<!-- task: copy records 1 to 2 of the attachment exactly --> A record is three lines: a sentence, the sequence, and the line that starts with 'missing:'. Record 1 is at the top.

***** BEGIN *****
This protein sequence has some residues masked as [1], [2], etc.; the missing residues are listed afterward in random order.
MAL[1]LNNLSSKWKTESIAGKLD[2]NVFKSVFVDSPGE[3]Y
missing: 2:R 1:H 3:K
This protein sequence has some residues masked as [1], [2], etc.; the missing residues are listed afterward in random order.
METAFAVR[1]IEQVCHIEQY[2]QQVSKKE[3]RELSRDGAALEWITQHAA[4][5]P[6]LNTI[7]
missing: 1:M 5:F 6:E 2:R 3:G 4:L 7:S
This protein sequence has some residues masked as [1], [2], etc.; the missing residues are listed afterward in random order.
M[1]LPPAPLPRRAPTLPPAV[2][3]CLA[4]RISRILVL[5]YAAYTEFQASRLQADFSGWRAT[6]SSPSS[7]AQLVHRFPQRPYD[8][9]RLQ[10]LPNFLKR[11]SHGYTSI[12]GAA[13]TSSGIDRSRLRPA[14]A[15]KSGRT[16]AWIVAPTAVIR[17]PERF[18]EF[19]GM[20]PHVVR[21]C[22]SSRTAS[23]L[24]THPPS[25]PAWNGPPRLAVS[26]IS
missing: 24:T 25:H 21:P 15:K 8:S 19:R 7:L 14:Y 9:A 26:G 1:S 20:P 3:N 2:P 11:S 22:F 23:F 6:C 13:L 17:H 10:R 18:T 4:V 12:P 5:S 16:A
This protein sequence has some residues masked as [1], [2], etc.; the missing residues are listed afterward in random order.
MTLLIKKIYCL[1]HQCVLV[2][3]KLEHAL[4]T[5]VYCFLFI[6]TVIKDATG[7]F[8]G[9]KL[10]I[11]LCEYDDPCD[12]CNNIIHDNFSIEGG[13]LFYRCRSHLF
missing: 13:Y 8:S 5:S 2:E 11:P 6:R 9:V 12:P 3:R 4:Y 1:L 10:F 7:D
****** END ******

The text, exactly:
This protein sequence has some residues masked as [1], [2], etc.; the missing residues are listed afterward in random order.
MAL[1]LNNLSSKWKTESIAGKLD[2]NVFKSVFVDSPGE[3]Y
missing: 2:R 1:H 3:K
This protein sequence has some residues masked as [1], [2], etc.; the missing residues are listed afterward in random order.
METAFAVR[1]IEQVCHIEQY[2]QQVSKKE[3]RELSRDGAALEWITQHAA[4][5]P[6]LNTI[7]
missing: 1:M 5:F 6:E 2:R 3:G 4:L 7:S